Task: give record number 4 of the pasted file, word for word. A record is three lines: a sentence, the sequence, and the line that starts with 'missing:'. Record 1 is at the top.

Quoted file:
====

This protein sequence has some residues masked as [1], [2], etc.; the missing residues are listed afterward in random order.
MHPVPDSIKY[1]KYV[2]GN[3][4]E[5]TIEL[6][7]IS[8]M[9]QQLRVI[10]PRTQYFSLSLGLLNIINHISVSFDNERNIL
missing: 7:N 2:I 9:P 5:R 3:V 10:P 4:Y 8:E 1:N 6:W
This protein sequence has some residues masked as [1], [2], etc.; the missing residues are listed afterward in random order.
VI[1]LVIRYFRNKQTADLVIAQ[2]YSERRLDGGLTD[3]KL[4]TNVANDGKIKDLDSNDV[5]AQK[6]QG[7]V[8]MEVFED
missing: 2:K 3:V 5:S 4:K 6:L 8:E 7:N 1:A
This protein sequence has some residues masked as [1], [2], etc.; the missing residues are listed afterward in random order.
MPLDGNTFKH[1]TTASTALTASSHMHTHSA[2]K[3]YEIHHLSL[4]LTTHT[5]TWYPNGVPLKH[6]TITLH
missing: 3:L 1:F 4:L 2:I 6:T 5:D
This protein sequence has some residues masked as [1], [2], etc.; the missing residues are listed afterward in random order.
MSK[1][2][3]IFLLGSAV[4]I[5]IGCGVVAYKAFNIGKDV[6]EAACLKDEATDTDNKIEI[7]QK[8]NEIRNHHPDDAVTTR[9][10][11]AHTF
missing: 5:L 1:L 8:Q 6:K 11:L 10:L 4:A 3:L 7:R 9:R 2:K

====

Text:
This protein sequence has some residues masked as [1], [2], etc.; the missing residues are listed afterward in random order.
MSK[1][2][3]IFLLGSAV[4]I[5]IGCGVVAYKAFNIGKDV[6]EAACLKDEATDTDNKIEI[7]QK[8]NEIRNHHPDDAVTTR[9][10][11]AHTF
missing: 5:L 1:L 8:Q 6:K 11:L 10:L 4:A 3:L 7:R 9:R 2:K